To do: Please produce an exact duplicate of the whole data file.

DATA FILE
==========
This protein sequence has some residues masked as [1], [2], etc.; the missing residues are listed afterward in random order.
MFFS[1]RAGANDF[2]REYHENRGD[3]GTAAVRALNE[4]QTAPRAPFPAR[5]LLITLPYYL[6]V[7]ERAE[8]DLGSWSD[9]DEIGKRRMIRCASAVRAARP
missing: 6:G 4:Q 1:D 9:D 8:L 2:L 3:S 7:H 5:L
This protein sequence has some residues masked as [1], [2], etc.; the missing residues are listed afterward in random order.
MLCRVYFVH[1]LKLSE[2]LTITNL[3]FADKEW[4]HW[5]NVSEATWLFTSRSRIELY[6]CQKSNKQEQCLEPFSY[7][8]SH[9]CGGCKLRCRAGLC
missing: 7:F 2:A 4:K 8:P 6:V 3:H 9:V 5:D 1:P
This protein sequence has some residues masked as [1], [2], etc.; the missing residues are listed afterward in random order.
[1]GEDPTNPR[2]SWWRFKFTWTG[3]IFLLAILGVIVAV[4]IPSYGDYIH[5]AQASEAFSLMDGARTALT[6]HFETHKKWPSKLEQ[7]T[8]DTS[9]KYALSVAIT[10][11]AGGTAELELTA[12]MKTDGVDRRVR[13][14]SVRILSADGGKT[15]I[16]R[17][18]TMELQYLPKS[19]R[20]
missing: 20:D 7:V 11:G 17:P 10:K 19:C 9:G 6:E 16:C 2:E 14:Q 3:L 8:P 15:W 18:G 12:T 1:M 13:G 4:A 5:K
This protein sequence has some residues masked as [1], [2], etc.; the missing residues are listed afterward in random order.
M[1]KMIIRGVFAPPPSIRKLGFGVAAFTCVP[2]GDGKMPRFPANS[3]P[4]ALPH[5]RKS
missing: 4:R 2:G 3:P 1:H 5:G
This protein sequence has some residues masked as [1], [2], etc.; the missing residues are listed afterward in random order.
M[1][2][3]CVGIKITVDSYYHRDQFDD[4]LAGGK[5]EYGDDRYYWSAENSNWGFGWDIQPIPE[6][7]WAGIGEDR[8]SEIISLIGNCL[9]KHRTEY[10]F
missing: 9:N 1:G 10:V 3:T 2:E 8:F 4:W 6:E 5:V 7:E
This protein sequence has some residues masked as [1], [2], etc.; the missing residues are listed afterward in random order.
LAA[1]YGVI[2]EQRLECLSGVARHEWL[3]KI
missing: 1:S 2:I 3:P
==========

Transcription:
This protein sequence has some residues masked as [1], [2], etc.; the missing residues are listed afterward in random order.
MFFS[1]RAGANDF[2]REYHENRGD[3]GTAAVRALNE[4]QTAPRAPFPAR[5]LLITLPYYL[6]V[7]ERAE[8]DLGSWSD[9]DEIGKRRMIRCASAVRAARP
missing: 6:G 4:Q 1:D 9:D 8:L 2:L 3:S 7:H 5:L
This protein sequence has some residues masked as [1], [2], etc.; the missing residues are listed afterward in random order.
MLCRVYFVH[1]LKLSE[2]LTITNL[3]FADKEW[4]HW[5]NVSEATWLFTSRSRIELY[6]CQKSNKQEQCLEPFSY[7][8]SH[9]CGGCKLRCRAGLC
missing: 7:F 2:A 4:K 8:P 6:V 3:H 9:V 5:D 1:P
This protein sequence has some residues masked as [1], [2], etc.; the missing residues are listed afterward in random order.
[1]GEDPTNPR[2]SWWRFKFTWTG[3]IFLLAILGVIVAV[4]IPSYGDYIH[5]AQASEAFSLMDGARTALT[6]HFETHKKWPSKLEQ[7]T[8]DTS[9]KYALSVAIT[10][11]AGGTAELELTA[12]MKTDGVDRRVR[13][14]SVRILSADGGKT[15]I[16]R[17][18]TMELQYLPKS[19]R[20]
missing: 20:D 7:V 11:G 17:P 10:K 19:C 9:G 6:E 16:C 2:E 14:Q 3:L 8:P 15:W 18:G 12:T 1:M 13:G 4:A 5:K
This protein sequence has some residues masked as [1], [2], etc.; the missing residues are listed afterward in random order.
M[1]KMIIRGVFAPPPSIRKLGFGVAAFTCVP[2]GDGKMPRFPANS[3]P[4]ALPH[5]RKS
missing: 4:R 2:G 3:P 1:H 5:G
This protein sequence has some residues masked as [1], [2], etc.; the missing residues are listed afterward in random order.
M[1][2][3]CVGIKITVDSYYHRDQFDD[4]LAGGK[5]EYGDDRYYWSAENSNWGFGWDIQPIPE[6][7]WAGIGEDR[8]SEIISLIGNCL[9]KHRTEY[10]F
missing: 9:N 1:G 10:V 3:T 2:E 8:F 4:W 6:E 5:V 7:E
This protein sequence has some residues masked as [1], [2], etc.; the missing residues are listed afterward in random order.
LAA[1]YGVI[2]EQRLECLSGVARHEWL[3]KI
missing: 1:S 2:I 3:P